About Lifelong Learning - Contact Us - DonateFree-Ed.Net Home   Bookmark and Share

Return to
List of  Lessons

Lesson 8-3
The Coagulation Mechanism

INTRODUCTION

The classical theory of Morowitz proposed that four components interact to form a clot as follows:

From this concept, the modern theory was devised. The modern theory is based on four stages: (I) the formation of thromboplastin, (II) the conversion of prothrombin to thrombin, (III) formation of an insoluble fibrin clot through the interaction of fibrinogen and thrombin, and (IV) the lysis of the fibrin clot by fibrinolysin. These stages are illustrated in Figure 8-3.

Figure 8-3. Stages of coagulation.


STAGES OF COAGULATION

Stage I--The Generation of Plasma Thromboplastin. Stage I involves the information of intrinsic (plasma) thromboplastin. This stage is initiated by the platelets adhering and rupturing, releasing platelet factor 3. Platelet factor 3 reacts with factor XII, along with prekallikrein and high molecular weight kininogen (HMWK), PTA (factor XI), PTC (factor IX), AHF (factor VIII) and in the presence of calcium (factor IV), factor X, and factor V to form intrinsic thromboplastin. Tissue thromboplastin or extrinsic thromboplastin is released by the affected tissues.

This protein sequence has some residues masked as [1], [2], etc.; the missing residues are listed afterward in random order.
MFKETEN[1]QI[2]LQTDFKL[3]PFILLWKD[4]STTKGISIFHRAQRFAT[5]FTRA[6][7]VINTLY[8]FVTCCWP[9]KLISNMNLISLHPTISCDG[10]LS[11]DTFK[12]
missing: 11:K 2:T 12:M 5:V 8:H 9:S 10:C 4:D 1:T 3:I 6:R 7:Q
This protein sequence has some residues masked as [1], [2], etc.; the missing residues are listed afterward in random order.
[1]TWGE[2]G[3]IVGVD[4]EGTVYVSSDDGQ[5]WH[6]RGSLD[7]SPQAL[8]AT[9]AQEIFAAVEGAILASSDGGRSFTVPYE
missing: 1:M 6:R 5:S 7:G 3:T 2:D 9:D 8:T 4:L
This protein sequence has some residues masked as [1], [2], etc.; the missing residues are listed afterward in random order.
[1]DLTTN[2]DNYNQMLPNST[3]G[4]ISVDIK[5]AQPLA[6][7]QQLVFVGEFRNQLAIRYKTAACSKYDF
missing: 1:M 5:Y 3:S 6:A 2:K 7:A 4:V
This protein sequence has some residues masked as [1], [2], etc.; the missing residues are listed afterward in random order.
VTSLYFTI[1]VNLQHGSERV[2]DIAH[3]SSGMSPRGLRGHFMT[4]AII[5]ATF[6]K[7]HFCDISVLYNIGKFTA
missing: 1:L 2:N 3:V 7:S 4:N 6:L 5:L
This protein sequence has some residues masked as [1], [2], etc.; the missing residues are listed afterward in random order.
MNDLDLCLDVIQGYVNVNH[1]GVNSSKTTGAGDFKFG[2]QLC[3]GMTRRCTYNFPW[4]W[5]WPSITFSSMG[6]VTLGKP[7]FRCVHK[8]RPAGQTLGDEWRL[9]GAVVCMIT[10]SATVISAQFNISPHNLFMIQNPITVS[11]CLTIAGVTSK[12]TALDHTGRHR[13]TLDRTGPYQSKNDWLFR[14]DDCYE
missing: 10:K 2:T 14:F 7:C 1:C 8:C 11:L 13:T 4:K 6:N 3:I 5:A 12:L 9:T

Stage II--The Formation of Thrombin from Prothrombin. In the intrinsic system, prothrombin is converted to thrombin in the presence of plasma thromboplastin, calcium, and factors V and X, and platelets. The extrinsic system requires the presence of an additional factor, factor VII, for the conversion of prothrombin to thrombin.

Stage III--The Formation of Fibrin from Fibrinogen. After the thrombin is generated, it quickly reacts with fibrinogen to form a fine fibrin fiber. The fibrin fibers polymerize (form a mesh with other fibers with disulphide bonds) in conjunction with calcium ions and factor XIII, the fibrin-stabilizing factor, to form a stabilized clot. The stabilized clot is characterized by its insolubility in 5 M urea.

Stage IV--Clot Lysis. This stage involves the fibrinolytic dissolution of the clot. Circulating plasminogen can be converted to its active form plasmin, by both intrinsic and extrinsic factors. The intrinsic factors, which are present in circulation plasma include: factor XII, prekallikrein, HMWK, and pro-urokinase. The extrinsic factors, which are present in body tissues are: tissue plasminogen activator (t-PA), urokinase (UK), and streptokinase (SK). Plasmin, which is a serine protease, hydrolyzes arginine and lysine bonds that are present in fibrin, fibrinogen, and factors V and VIII. Thus, the clot in the presence of plasmin is dissolved, forming a series of fragments called fibrin or fibrinogen degredation products (FDP) or fibrin or fibrinogen split products (FSP). These fragments FDP-FSP will inhibit platelet aggregation and conversion of fibrinogen by thrombin.


COAGULATION INHIBITORS

In addition to the factors necessary for clot formation, inhibitors are present which control but do not prevent coagulation. Natural inhibitors have been described for virtually every clotting factor. Clotting activity is also inhibited by the administration of anticoagulants such as heparin and coumarin derivatives.

 

David L. Heiserman, Editor

Copyright   SweetHaven Publishing Services
All Rights Reserved

Revised: June 06, 2015